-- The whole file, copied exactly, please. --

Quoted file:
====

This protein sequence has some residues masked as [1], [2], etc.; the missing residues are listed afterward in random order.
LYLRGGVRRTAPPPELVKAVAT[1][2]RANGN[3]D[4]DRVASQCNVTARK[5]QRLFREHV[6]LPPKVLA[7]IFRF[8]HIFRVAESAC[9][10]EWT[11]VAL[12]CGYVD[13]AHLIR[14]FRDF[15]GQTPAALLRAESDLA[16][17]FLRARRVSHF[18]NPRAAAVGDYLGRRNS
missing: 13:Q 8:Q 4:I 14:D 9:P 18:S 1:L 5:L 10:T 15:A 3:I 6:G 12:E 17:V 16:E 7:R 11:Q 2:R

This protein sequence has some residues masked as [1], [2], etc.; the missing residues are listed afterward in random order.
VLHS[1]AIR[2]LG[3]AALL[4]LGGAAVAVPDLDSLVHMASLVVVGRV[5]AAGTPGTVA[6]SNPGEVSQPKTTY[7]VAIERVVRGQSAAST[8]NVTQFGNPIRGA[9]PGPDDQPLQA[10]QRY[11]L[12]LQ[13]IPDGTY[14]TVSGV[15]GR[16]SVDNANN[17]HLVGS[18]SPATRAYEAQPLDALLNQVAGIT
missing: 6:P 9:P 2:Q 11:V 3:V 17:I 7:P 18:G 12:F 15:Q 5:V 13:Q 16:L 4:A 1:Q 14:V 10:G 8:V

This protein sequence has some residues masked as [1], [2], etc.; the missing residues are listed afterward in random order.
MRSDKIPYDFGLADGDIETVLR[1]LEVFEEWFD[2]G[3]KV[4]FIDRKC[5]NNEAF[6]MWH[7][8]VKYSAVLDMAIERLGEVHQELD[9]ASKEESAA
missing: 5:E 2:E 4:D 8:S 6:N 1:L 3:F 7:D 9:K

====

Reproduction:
This protein sequence has some residues masked as [1], [2], etc.; the missing residues are listed afterward in random order.
LYLRGGVRRTAPPPELVKAVAT[1][2]RANGN[3]D[4]DRVASQCNVTARK[5]QRLFREHV[6]LPPKVLA[7]IFRF[8]HIFRVAESAC[9][10]EWT[11]VAL[12]CGYVD[13]AHLIR[14]FRDF[15]GQTPAALLRAESDLA[16][17]FLRARRVSHF[18]NPRAAAVGDYLGRRNS
missing: 13:Q 8:Q 4:I 14:D 9:P 18:S 1:L 5:L 10:T 15:A 3:I 6:G 12:E 17:V 16:E 7:R 11:Q 2:R

This protein sequence has some residues masked as [1], [2], etc.; the missing residues are listed afterward in random order.
VLHS[1]AIR[2]LG[3]AALL[4]LGGAAVAVPDLDSLVHMASLVVVGRV[5]AAGTPGTVA[6]SNPGEVSQPKTTY[7]VAIERVVRGQSAAST[8]NVTQFGNPIRGA[9]PGPDDQPLQA[10]QRY[11]L[12]LQ[13]IPDGTY[14]TVSGV[15]GR[16]SVDNANN[17]HLVGS[18]SPATRAYEAQPLDALLNQVAGIT
missing: 6:P 9:P 2:Q 11:V 3:V 17:I 7:P 18:G 12:F 15:Q 5:V 13:Q 16:L 4:A 1:Q 14:V 10:G 8:V

This protein sequence has some residues masked as [1], [2], etc.; the missing residues are listed afterward in random order.
MRSDKIPYDFGLADGDIETVLR[1]LEVFEEWFD[2]G[3]KV[4]FIDRKC[5]NNEAF[6]MWH[7][8]VKYSAVLDMAIERLGEVHQELD[9]ASKEESAA
missing: 5:E 2:E 4:D 8:S 6:N 1:L 3:F 7:D 9:K